It becomes a place of exhibition where visitors can admire these sublime objects. This is a very particular type of museum. Typically museums are filled with artifacts of the past. Yet these artifacts are of a life that has not yet been lived and therefore emanate a force of anticipation and potentiality. For eventually they will be integrated with a ship and move out into the world.
Slipway for the construction of the Leviathan
Along the Eastern shore, there are copious amounts of debris; components and parts of ships that have been disassembled for one reason or another. In the last decade, funding for a major commission at the Davie Shipyards fell through. The project was nearing completion so, rather than discarding it completely, the ship was disassembled, stored along the water, and await another commission in which they can have a second life. Other pieces have been too damaged from years of rust and water enveloping its base.
Floating Path, leading to Observation Tower
A former piece of a ship, now transformed into an apparatus for viewing. A long wooden pathway leads outward from the tree line. It is fastened on an adjustable track, so that it may rise and lower with the high and low tide. During high tide people walk on this floating platform, changing their muscular relationship to the ground. Consciousness is directed towards the task at hand, so that the individual does not slip and fall into the shallow water.
Worker Suspended on side of Ship
Slipways for ship construction
This giant truck is custom-made for transporting great mass. It moves colossal heaps of earth - carving out space for the newest dry dock and transporting it to the East, to extend the shore. Throughout the construction of the Leviathan it moves the ship, piece by piece, across the site. Finally the truck transports the visitors across the shipyard, allowing them to witness the berth of the Leviathan - the moment when the creation hits the water for the first time, thus being born into the liquid world in which it will live out its life.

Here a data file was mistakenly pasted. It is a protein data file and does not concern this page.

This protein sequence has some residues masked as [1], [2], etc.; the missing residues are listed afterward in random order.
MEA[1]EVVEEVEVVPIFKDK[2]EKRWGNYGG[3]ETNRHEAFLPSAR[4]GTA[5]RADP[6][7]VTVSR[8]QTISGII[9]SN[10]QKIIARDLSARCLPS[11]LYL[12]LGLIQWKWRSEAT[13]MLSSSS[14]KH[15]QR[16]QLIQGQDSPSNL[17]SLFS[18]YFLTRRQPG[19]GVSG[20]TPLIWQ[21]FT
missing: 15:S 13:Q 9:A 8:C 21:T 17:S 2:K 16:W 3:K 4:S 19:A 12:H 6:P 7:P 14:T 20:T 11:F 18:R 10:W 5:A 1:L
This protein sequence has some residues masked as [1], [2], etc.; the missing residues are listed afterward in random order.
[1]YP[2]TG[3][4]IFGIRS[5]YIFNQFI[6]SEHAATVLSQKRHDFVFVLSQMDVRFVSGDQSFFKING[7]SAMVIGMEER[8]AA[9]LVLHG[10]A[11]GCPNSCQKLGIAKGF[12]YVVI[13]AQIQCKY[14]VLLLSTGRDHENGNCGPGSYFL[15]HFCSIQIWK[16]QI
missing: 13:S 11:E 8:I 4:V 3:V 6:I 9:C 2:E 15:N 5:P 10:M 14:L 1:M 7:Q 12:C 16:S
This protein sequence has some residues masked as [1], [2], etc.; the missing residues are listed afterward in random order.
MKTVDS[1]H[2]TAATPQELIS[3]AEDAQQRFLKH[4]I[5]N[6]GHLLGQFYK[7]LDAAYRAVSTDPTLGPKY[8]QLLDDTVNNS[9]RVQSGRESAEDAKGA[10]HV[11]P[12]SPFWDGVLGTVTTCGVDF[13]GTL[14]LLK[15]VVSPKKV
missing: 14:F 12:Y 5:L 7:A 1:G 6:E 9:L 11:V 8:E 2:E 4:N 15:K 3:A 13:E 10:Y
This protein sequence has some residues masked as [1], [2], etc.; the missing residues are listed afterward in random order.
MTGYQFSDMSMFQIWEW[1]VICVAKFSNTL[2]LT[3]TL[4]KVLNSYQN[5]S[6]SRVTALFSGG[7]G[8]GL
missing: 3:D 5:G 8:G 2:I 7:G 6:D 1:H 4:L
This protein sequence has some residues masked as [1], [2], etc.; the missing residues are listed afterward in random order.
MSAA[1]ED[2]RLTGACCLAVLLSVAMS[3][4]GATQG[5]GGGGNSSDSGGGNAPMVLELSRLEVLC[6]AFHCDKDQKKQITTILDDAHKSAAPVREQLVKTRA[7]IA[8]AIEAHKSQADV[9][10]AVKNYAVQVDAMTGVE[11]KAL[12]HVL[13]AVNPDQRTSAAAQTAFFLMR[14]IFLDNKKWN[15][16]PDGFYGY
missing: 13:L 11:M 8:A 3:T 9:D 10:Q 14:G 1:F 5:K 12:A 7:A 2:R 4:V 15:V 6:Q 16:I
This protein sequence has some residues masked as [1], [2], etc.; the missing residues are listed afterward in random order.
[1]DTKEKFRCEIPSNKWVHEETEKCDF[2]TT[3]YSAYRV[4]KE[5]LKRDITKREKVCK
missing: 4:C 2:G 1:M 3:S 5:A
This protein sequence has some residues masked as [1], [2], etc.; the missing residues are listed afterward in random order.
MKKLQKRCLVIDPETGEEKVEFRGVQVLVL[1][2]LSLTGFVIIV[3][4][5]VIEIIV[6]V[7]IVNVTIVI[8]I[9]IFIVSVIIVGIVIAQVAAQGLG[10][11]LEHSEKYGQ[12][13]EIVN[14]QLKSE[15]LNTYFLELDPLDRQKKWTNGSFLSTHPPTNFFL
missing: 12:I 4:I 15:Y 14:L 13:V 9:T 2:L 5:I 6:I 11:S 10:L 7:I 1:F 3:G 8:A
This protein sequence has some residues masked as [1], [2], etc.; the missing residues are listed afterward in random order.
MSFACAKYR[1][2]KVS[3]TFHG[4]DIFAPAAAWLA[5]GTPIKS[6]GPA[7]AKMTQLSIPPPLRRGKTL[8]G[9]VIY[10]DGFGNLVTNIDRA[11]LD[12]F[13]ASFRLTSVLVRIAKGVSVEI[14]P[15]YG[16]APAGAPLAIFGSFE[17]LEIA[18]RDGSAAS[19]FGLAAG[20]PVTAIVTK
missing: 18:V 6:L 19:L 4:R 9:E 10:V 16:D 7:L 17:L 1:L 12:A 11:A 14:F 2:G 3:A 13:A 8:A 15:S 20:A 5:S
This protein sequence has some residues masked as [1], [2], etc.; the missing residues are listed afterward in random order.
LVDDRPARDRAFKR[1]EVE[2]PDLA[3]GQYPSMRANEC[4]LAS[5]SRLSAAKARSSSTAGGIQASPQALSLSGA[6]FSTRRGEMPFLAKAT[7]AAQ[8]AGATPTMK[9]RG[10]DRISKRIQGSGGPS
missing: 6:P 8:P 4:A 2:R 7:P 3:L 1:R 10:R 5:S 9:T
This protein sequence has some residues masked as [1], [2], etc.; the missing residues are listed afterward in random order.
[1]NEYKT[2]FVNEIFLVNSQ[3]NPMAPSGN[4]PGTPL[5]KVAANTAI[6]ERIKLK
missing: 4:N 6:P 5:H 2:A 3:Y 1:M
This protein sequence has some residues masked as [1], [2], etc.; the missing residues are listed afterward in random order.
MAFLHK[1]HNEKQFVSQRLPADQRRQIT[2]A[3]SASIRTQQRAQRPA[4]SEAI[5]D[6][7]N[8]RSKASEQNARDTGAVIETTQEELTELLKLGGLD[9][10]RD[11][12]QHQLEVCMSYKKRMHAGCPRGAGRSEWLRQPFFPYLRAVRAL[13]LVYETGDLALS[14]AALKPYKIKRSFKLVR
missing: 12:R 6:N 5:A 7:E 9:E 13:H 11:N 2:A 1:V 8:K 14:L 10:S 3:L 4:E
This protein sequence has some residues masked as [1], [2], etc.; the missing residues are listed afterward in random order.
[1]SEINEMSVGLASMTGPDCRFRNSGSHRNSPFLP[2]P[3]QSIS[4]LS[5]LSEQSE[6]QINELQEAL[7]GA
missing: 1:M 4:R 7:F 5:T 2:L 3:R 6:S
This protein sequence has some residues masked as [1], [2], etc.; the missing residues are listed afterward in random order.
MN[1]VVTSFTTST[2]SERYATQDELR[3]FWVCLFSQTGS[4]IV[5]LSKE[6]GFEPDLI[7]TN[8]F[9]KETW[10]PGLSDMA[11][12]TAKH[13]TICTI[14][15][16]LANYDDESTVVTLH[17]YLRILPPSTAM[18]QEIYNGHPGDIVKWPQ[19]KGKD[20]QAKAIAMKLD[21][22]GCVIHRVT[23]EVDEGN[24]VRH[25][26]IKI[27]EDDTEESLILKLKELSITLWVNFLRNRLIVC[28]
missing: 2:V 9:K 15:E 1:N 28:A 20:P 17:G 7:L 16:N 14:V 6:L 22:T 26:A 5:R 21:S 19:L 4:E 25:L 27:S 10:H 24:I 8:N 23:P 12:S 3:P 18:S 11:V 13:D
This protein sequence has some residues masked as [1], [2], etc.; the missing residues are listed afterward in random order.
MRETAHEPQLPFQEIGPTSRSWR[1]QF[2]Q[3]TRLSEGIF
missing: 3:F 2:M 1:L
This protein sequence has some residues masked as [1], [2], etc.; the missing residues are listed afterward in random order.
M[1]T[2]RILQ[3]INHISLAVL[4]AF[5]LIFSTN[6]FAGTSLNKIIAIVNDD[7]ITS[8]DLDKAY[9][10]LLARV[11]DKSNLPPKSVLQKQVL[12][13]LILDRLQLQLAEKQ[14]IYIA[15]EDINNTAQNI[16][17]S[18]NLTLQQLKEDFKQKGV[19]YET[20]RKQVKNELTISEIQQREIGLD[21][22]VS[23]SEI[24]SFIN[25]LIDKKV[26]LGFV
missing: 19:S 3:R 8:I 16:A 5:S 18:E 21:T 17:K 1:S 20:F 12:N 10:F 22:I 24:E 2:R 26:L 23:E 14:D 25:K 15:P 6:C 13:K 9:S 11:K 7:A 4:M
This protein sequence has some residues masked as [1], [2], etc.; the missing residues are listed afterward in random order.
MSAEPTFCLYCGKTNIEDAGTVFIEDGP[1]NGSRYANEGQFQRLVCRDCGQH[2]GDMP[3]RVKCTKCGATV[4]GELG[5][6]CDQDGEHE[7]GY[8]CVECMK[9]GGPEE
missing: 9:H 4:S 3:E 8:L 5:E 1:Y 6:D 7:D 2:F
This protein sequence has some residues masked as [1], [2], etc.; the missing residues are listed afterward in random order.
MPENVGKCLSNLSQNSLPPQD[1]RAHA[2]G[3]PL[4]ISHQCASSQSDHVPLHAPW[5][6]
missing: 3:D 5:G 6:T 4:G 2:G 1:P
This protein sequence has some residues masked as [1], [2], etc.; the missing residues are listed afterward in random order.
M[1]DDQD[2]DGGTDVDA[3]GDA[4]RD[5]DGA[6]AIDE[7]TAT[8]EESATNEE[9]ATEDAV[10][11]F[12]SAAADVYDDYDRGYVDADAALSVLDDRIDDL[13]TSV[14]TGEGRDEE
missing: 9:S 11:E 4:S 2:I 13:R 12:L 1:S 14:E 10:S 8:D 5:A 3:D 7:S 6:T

The berthing of a ship is the first moment when it hits the water – transitioning from the land to the world in which it will truly live. It is a transcendental moment where the force of buoyancy overcomes such a heavy mass. Historically, the berthing of the ship has carried tremendous cultural significance. A single ship can have a visible impact on the livelihood of an entire maritime city. The berth of a great ship is analogous to an important person being born into the world; one that will change the lives of many others. On the day of the berthing, the entire city gathers to celebrate this important moment.
Water gushes into the dry dock, cascades downward, and surrounds the great ship. Turbulent waves lash against the steel hull. Gravity is pinned against buoyancy and begins to lift this massive weight. The Leviathan is Born.
Water Pouring into the Dry Dock
The Leviathan Being Lifted with Water
With the departure of the Leviathan, a presence of absence remains. For emptiness is not nothingness. Our view of the distant ship on the horizon is filled with mental retention of what was. As we stare into the vacuous landscape, our perceptual field struggles to make sense of an under-abundance of information. Overdependence on retinal vision is relinquished, which allows for other sensory systems to emerge at the forefront of perception.
Current and Future Shipyard Masterplan
Observation Tower in the Distance
Pallasmaa writes in depth about the seductive nature of dim light and shadow. Whether through darkness, mist, or empty space, the core concept is to weaken the retinal vision of the eye. This makes spatial interpretation an act of intuition, whereby the prenoetic creative capacities of the individual are engaged. The empty and boundless landscape becomes a blank canvas on which the mind projects its most sublime imagination. And by suppressing our ability to see, our imagination is engaged – completing what our eyes cannot. As the Leviathan disappears beyond the horizon, sounds emerge; cranes move, machines cut and drill; and the process begins again.